Home News Cancer News ASH: PET Helps Tailor Therapy in Limited-Stage DLBCL

ASH: PET Helps Tailor Therapy in Limited-Stage DLBCL

Most patients had negative PET scan and completed one additional R-CHOP cycle without radiation

MONDAY, Dec. 9, 2019 (HealthDay News) — Positron emission tomography (PET)-directed therapy results in excellent outcomes for patients with stage I/II diffuse large B-cell lymphoma (DLBCL), according to a study presented at the annual meeting of the American Society of Hematology, held from Dec. 7 to 10 in Orlando, Florida.

Daniel O. Persky, M.D., from the University of Arizona in Tucson, and colleagues designed a PET-directed study to tailor therapy after three cycles of rituximab plus cyclophosphamide, doxorubicin, vincristine, and prednisone (R-CHOP) for patients with non-bulky stage I/II untreated DLBCL. Patients with a negative scan proceeded with an additional cycle of R-CHOP, while those with a positive PET scan initiated involved field radiation therapy (IFRT) plus an additional boost. This was followed by ibritumomab tiuxetan (IFRT-Zevalin) three to six weeks after completing IFRT. Data were included for 132 eligible patients including 128 with an interim PET scan.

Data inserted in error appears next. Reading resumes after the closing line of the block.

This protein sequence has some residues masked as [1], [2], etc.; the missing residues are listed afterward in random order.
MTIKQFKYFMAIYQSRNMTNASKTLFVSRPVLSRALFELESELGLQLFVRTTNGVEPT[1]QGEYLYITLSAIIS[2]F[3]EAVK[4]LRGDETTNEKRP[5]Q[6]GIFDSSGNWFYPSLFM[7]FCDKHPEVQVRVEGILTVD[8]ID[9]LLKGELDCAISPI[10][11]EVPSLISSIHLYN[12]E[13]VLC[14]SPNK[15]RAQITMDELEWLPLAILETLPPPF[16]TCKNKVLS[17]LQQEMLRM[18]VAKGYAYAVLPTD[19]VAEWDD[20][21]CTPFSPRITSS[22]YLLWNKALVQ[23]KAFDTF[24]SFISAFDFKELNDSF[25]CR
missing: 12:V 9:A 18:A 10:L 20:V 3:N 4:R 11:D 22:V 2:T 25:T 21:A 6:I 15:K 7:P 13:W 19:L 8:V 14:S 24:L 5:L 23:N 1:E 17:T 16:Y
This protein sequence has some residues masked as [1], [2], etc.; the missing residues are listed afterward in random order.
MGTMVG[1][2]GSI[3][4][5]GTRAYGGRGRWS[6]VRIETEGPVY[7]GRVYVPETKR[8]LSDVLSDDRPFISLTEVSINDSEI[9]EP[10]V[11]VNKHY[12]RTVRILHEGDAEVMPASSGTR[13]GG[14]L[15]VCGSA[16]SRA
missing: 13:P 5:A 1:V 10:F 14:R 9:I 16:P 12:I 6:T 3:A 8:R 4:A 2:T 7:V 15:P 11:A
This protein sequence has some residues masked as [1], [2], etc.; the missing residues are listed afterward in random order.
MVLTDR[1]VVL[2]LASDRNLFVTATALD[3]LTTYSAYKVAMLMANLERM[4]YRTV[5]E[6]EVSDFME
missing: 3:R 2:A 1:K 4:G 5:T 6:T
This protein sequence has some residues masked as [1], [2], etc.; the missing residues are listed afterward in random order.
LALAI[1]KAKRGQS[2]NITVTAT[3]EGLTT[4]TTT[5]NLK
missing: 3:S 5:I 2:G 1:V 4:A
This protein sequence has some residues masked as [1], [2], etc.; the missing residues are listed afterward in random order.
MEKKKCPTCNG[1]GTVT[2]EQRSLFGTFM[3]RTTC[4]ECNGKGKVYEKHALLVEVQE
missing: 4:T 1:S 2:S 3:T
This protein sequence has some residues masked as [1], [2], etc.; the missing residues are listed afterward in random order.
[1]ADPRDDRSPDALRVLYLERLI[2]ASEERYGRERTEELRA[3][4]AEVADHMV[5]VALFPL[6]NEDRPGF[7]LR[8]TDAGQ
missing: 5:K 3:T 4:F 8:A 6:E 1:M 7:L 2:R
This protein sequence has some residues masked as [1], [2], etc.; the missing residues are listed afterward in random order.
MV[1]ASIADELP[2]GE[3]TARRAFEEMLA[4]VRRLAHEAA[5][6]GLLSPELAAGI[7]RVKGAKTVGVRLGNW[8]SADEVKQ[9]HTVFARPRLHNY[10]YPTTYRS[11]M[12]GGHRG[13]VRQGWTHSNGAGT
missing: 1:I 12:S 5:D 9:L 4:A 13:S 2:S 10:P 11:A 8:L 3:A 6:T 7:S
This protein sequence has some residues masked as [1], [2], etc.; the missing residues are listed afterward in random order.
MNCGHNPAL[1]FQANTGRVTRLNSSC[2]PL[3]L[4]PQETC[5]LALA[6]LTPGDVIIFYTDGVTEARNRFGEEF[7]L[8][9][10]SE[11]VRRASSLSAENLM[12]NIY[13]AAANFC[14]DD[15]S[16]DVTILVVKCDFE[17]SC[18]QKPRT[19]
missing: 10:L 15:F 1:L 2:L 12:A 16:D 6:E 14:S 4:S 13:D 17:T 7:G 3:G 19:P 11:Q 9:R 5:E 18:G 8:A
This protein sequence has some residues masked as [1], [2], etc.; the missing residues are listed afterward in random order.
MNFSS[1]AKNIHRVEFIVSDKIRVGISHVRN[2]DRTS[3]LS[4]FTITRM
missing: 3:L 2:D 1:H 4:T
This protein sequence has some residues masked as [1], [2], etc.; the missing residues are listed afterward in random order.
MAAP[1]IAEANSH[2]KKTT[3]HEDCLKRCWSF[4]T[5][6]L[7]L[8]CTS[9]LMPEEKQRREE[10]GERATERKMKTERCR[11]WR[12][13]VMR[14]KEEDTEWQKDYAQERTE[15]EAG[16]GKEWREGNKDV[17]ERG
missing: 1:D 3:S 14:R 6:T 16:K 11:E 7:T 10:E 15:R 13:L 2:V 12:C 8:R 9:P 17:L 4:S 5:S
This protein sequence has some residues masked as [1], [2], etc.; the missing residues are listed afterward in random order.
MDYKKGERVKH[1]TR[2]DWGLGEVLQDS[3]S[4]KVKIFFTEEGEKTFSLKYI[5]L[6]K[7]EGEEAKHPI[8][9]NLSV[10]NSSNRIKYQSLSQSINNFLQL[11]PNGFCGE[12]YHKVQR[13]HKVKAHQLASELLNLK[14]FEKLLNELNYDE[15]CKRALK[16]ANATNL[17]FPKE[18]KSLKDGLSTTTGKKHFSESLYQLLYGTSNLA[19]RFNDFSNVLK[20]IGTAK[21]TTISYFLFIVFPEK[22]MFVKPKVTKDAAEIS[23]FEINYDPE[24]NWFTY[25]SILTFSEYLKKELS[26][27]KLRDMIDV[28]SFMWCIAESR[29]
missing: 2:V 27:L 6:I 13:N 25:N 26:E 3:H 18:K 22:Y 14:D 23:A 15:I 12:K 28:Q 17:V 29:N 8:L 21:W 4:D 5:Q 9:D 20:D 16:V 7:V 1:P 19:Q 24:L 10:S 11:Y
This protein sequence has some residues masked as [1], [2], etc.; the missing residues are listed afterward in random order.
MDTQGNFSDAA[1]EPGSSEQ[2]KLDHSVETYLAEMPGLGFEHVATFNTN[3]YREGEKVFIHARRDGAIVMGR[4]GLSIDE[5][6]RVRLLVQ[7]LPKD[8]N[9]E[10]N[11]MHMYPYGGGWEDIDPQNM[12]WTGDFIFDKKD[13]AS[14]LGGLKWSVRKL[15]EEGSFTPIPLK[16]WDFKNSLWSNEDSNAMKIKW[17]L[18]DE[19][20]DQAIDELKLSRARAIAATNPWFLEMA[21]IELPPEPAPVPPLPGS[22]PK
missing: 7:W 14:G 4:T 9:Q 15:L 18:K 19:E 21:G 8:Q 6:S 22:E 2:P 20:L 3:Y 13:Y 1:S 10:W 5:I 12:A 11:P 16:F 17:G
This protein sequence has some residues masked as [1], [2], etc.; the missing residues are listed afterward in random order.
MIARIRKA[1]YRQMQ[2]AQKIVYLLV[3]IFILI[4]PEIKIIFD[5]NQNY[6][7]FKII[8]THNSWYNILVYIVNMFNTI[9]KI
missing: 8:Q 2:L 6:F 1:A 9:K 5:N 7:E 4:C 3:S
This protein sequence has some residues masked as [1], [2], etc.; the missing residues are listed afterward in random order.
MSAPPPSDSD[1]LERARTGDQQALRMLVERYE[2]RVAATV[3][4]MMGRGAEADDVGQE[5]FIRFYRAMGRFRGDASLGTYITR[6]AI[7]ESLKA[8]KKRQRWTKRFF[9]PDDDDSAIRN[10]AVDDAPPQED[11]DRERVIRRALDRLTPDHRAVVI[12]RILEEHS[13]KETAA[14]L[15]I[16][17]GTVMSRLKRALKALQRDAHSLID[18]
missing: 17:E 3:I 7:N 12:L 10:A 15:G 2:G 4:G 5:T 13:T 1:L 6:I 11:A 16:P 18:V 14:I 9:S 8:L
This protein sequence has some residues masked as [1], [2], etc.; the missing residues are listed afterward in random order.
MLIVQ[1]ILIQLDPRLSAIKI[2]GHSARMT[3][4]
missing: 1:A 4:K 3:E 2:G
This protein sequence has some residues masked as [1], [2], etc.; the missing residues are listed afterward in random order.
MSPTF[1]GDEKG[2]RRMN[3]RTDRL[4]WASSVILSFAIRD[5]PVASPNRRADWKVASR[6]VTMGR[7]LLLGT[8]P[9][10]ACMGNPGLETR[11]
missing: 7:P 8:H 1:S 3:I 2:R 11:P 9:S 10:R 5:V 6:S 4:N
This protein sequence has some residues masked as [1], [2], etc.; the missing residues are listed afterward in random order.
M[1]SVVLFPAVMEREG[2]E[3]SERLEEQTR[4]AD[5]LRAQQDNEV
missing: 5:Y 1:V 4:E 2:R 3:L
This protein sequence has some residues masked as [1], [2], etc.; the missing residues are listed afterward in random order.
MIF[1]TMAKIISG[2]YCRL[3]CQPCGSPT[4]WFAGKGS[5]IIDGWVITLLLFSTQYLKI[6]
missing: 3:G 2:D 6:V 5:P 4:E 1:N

The researchers found that 110 of the patients with a PET scan were iPET-negative. Of the 14 true iPET-positive patients, 12 received IFRT-Zevalin. Sixty-seven percent converted from partial response to complete response after IFRT-Zevalin and 33 percent had partial response. Only five patients progressed, and two died from lymphoma within a median follow-up of 4.5 years. The five-year progression-free survival (PFS) estimate was 87 percent and the overall survival (OS) estimate was 90 percent; similar outcomes were seen for iPET-positive and iPET-negative patients (PFS: 86 versus 88 percent; OS: 93 versus 91 percent).

“We find that many patients can forgo radiation and get less chemo — and still get excellent results,” Persky said in a statement.

Several authors disclosed financial ties to the pharmaceutical industry; the study was partly funded by Spectrum Pharmaceuticals.

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